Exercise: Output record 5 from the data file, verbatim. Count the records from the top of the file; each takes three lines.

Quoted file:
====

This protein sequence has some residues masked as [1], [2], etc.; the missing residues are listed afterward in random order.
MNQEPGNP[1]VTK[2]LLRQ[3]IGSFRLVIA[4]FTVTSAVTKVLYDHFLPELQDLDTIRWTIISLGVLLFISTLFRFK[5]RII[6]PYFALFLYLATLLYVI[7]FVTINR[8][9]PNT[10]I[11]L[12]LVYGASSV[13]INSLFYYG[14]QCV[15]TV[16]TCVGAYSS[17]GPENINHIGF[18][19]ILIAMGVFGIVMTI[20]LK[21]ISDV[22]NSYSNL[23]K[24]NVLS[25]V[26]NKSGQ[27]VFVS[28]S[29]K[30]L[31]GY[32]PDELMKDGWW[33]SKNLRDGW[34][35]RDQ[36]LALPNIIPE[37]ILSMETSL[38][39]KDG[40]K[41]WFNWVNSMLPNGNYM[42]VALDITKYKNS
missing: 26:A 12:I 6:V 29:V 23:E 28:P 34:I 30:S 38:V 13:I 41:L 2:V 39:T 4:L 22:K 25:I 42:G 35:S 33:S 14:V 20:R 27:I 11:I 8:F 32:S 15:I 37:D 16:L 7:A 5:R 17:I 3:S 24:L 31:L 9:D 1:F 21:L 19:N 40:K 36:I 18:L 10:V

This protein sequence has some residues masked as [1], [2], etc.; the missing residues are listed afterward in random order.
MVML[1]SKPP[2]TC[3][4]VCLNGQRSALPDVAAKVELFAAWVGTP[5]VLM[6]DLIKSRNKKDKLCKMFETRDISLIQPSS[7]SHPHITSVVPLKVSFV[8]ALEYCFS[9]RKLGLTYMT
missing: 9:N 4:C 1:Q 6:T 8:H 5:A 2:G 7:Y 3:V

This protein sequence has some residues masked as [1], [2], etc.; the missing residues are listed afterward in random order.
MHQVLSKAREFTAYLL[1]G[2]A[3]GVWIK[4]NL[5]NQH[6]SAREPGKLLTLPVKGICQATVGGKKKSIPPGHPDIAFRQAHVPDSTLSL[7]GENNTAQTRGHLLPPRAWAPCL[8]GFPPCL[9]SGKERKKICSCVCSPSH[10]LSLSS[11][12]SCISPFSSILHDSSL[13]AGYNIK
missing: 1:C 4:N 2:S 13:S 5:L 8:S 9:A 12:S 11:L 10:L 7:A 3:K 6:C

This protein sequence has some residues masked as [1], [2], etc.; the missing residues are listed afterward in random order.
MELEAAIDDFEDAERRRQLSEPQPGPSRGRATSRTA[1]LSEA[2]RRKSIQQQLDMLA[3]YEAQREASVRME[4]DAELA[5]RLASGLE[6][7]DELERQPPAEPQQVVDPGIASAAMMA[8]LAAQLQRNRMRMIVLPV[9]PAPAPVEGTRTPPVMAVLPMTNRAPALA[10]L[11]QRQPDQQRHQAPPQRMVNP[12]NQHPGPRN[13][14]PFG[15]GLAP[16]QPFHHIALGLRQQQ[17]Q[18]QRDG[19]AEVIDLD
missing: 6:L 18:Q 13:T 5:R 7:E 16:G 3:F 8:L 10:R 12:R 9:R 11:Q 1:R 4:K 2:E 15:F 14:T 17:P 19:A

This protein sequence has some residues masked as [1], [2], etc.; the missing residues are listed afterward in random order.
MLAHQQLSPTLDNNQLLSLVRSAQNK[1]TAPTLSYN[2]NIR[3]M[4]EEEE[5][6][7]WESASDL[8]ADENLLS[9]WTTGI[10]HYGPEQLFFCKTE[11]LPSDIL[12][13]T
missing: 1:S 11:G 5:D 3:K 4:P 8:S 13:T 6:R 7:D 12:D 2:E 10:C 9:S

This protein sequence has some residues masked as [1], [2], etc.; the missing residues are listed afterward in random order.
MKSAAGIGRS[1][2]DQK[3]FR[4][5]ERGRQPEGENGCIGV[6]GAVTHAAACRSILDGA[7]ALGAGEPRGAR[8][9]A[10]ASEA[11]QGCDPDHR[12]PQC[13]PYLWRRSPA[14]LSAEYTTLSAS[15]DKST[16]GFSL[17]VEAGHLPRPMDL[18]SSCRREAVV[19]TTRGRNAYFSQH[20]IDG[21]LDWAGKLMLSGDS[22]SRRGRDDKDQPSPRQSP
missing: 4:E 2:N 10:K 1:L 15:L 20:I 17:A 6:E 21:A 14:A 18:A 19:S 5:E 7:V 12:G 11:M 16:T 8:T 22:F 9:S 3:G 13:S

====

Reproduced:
This protein sequence has some residues masked as [1], [2], etc.; the missing residues are listed afterward in random order.
MLAHQQLSPTLDNNQLLSLVRSAQNK[1]TAPTLSYN[2]NIR[3]M[4]EEEE[5][6][7]WESASDL[8]ADENLLS[9]WTTGI[10]HYGPEQLFFCKTE[11]LPSDIL[12][13]T
missing: 1:S 11:G 5:D 3:K 4:P 8:S 13:T 6:R 7:D 12:D 2:E 10:C 9:S